Perham man to face arson charge for March house fire
A Perham man has been formally charged in connection with the March 4 fire that heavily damaged his Perham home. Jeffrey Berns, 39, of Perham, has been charged with first degree arson in connection with the fire at his home at 258 4th Street Nort...
A Perham man has been formally charged in connection with the March 4 fire that heavily damaged his Perham home.
Jeffrey Berns, 39, of Perham, has been charged with first degree arson in connection with the fire at his home at 258 4th Street Northwest. If convicted, Berns could get up to 20 years in prison or have to pay a $20,000 fine.
According to the criminal complaint, Berns called the Perham Fire Department at about 2:40 p.m. on March 4 and reported that his home was on fire. Almost immediately after arriving on the scene firefighters had suspicions about the blaze.
Smoke was coming out of a door, the roof eaves and the chimney. Firefighters reported they had difficulty moving around inside the building because it was extremely cluttered.
When firefighters tore down some sheet rock to get at where they suspected the fire was raging they found smoldering rags next to an electrical box. The smell of natural gas was also obvious, but when they turned off the gas meters the smell was gone.
The outside of the home received little damage, but the inside, especially the kitchen area, suffered heavy smoke and heat damage.
According to the criminal complaint, Fire Chief Mark Schmidt spotted some other things that he felt were suspicious about Berns. According to the chief, Berns had shown up at other previous fire calls in the area. At one fire scene, Schmidt said Berns climbed into a truck and sat inside in vehicle's cab with only his underwear on.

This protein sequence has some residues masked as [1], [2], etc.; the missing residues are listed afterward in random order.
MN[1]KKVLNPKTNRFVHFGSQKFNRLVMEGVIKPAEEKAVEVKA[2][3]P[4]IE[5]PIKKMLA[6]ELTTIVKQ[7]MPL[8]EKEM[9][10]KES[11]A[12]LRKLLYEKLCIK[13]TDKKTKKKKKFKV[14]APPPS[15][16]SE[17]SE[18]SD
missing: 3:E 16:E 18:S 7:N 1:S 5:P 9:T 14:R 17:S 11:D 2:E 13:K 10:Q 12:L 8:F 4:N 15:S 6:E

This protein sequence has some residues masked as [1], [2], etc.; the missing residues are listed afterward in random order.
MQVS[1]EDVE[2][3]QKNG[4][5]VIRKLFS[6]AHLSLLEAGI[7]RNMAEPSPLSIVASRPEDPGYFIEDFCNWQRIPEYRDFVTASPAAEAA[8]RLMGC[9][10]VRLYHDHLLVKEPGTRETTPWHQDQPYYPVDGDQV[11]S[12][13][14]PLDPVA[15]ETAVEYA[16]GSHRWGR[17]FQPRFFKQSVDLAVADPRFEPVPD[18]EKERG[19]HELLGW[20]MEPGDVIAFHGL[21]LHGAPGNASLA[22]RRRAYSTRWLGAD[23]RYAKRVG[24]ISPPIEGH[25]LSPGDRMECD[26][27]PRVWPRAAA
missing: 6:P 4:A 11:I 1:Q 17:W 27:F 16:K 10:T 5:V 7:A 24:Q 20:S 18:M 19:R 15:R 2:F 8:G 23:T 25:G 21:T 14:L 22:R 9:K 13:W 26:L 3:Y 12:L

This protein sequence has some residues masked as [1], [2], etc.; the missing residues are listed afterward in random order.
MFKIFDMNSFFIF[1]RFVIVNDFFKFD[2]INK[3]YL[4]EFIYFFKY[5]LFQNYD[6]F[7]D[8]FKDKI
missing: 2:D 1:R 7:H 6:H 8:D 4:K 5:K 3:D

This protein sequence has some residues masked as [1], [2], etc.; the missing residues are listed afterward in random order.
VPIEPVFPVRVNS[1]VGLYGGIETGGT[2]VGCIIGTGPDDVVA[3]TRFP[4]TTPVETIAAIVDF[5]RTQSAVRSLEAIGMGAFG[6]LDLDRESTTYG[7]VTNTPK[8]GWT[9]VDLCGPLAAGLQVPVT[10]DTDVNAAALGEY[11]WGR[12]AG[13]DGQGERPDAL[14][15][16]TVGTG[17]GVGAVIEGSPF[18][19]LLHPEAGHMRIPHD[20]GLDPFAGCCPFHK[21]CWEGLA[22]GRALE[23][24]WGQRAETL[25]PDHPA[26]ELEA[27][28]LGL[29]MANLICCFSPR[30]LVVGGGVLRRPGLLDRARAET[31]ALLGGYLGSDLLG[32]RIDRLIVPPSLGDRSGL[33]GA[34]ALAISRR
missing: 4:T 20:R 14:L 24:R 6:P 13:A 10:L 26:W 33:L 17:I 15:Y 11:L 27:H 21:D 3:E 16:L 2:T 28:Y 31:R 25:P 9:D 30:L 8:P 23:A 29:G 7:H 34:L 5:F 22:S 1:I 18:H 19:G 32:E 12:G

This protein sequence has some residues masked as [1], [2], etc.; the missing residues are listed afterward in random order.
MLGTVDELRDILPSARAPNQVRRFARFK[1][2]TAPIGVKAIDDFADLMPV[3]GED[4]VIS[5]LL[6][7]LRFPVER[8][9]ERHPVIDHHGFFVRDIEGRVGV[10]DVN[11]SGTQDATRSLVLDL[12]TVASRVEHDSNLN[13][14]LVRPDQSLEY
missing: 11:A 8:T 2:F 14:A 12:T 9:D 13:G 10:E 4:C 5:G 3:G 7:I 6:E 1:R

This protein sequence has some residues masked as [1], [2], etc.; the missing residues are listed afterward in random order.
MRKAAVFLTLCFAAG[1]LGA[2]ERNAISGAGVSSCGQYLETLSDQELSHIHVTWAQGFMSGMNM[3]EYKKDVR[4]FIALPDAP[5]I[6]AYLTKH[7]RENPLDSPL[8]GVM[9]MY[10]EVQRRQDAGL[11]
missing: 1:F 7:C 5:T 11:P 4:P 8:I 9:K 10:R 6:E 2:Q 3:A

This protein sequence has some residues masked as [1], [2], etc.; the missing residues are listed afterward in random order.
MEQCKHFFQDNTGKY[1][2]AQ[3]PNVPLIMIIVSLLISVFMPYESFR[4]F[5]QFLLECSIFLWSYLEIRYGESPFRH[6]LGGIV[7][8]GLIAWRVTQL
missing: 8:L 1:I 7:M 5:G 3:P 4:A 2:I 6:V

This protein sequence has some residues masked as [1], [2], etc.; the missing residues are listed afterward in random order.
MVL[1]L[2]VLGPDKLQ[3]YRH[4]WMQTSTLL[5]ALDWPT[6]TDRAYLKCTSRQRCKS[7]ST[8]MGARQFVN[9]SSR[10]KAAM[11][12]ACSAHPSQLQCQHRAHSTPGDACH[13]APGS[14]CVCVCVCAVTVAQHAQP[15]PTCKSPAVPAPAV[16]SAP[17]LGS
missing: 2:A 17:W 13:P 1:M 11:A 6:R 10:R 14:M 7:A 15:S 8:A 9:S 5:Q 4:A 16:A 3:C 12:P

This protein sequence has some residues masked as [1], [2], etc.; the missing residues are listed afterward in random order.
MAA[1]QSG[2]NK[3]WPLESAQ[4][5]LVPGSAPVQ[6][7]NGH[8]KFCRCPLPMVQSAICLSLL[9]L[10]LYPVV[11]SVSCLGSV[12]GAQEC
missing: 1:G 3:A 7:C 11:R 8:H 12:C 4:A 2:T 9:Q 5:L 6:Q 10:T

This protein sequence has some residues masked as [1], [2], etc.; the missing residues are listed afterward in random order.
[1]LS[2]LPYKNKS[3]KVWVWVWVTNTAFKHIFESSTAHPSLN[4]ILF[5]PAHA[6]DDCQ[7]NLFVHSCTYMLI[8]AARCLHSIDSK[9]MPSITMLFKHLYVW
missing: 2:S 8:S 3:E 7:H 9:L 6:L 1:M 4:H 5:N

The chief also reported that in 2008, Berns had reported that his garage was on fire. The cause of that blaze was never determined.
Because of his suspicions about Berns and the other incidents occurrences surrounding he decided to report the March 4 fire to a fire marshal. An investigation was completed which lead to the charges being filed against Berns.
According to the report, Berns was alone at home when the fire started. Other members of his family, including his wife and children, were elsewhere.
According to the criminal complaint Berns told investigators that he had been working in his garage when he noticed black smoke coming from the house. He then placed a 911 call.
According to the report, Berns told investigators that his family did not have financial trouble. When his wife was later questioned by authorities, she stated otherwise. She told investigators that the Berns family as behind on its home mortgage and had other financial problems.
The home and its contents were insured for $299,755.
According to the report, the fire marshal said he found that so much sheetrock in the kitchen ceiling had been torn down that he could see the floor joists in the upstairs bathroom. Hanging from two of the floor joists were pieces of charred cloth, and the marshal also found a pair of underwear hanging from an electrical wire near the joists. The fire marshal said that the cause of the fire was not electrical. He reported that he believed the cloth had been lit by an open flame, like from a burner from the kitchen's gas cooking range. Investigators determined that one of those burners had been turned on.